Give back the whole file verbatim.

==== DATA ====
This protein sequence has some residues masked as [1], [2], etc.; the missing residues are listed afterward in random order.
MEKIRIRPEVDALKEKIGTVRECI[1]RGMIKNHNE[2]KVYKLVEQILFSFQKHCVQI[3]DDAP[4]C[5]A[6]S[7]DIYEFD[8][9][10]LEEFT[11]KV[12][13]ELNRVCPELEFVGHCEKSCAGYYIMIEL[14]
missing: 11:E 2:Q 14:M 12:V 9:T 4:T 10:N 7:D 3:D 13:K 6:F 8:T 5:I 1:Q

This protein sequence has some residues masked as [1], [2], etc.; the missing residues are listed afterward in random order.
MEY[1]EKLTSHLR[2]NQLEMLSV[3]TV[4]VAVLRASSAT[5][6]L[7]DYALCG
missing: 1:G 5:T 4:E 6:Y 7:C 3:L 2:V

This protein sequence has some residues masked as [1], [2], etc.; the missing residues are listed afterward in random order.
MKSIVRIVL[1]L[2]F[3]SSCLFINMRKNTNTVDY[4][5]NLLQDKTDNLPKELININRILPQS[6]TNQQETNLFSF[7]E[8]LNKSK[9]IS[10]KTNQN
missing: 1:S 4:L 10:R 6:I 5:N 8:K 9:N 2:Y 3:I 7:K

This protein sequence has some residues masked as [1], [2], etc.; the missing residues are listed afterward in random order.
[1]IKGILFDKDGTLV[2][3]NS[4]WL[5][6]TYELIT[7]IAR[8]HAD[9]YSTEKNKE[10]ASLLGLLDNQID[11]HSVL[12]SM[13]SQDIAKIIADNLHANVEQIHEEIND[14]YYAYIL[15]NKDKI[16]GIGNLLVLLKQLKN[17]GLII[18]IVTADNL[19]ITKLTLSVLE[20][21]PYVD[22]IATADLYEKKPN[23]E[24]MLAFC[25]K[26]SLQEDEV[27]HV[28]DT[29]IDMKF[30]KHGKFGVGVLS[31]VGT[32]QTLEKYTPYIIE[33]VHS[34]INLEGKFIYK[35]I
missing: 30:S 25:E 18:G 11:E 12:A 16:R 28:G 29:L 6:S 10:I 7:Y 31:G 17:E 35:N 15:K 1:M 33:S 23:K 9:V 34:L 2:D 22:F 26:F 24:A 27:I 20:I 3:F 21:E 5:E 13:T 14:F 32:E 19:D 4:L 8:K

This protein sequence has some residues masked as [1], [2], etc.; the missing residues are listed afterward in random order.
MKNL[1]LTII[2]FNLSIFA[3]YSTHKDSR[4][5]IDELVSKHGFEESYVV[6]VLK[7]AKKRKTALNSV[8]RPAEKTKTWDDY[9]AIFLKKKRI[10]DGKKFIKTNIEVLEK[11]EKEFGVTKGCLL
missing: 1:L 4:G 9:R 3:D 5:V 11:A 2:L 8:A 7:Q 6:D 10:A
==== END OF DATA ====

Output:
This protein sequence has some residues masked as [1], [2], etc.; the missing residues are listed afterward in random order.
MEKIRIRPEVDALKEKIGTVRECI[1]RGMIKNHNE[2]KVYKLVEQILFSFQKHCVQI[3]DDAP[4]C[5]A[6]S[7]DIYEFD[8][9][10]LEEFT[11]KV[12][13]ELNRVCPELEFVGHCEKSCAGYYIMIEL[14]
missing: 11:E 2:Q 14:M 12:V 9:T 4:T 10:N 7:D 3:D 13:K 6:F 8:T 5:I 1:Q

This protein sequence has some residues masked as [1], [2], etc.; the missing residues are listed afterward in random order.
MEY[1]EKLTSHLR[2]NQLEMLSV[3]TV[4]VAVLRASSAT[5][6]L[7]DYALCG
missing: 1:G 5:T 4:E 6:Y 7:C 3:L 2:V

This protein sequence has some residues masked as [1], [2], etc.; the missing residues are listed afterward in random order.
MKSIVRIVL[1]L[2]F[3]SSCLFINMRKNTNTVDY[4][5]NLLQDKTDNLPKELININRILPQS[6]TNQQETNLFSF[7]E[8]LNKSK[9]IS[10]KTNQN
missing: 1:S 4:L 10:R 6:I 5:N 8:K 9:N 2:Y 3:I 7:K

This protein sequence has some residues masked as [1], [2], etc.; the missing residues are listed afterward in random order.
[1]IKGILFDKDGTLV[2][3]NS[4]WL[5][6]TYELIT[7]IAR[8]HAD[9]YSTEKNKE[10]ASLLGLLDNQID[11]HSVL[12]SM[13]SQDIAKIIADNLHANVEQIHEEIND[14]YYAYIL[15]NKDKI[16]GIGNLLVLLKQLKN[17]GLII[18]IVTADNL[19]ITKLTLSVLE[20][21]PYVD[22]IATADLYEKKPN[23]E[24]MLAFC[25]K[26]SLQEDEV[27]HV[28]DT[29]IDMKF[30]KHGKFGVGVLS[31]VGT[32]QTLEKYTPYIIE[33]VHS[34]INLEGKFIYK[35]I
missing: 30:S 25:E 18:G 11:E 12:A 16:R 28:G 29:L 6:S 10:I 7:Y 31:G 17:E 35:N 15:K 1:M 33:S 23:K 9:V 34:L 2:D 22:F 26:F 24:A 27:I 20:I 3:F 21:E 5:E 13:T 14:F 32:E 19:D 4:L 8:K

This protein sequence has some residues masked as [1], [2], etc.; the missing residues are listed afterward in random order.
MKNL[1]LTII[2]FNLSIFA[3]YSTHKDSR[4][5]IDELVSKHGFEESYVV[6]VLK[7]AKKRKTALNSV[8]RPAEKTKTWDDY[9]AIFLKKKRI[10]DGKKFIKTNIEVLEK[11]EKEFGVTKGCLL
missing: 1:L 4:G 9:R 3:D 5:V 11:A 2:L 8:A 7:Q 6:D 10:A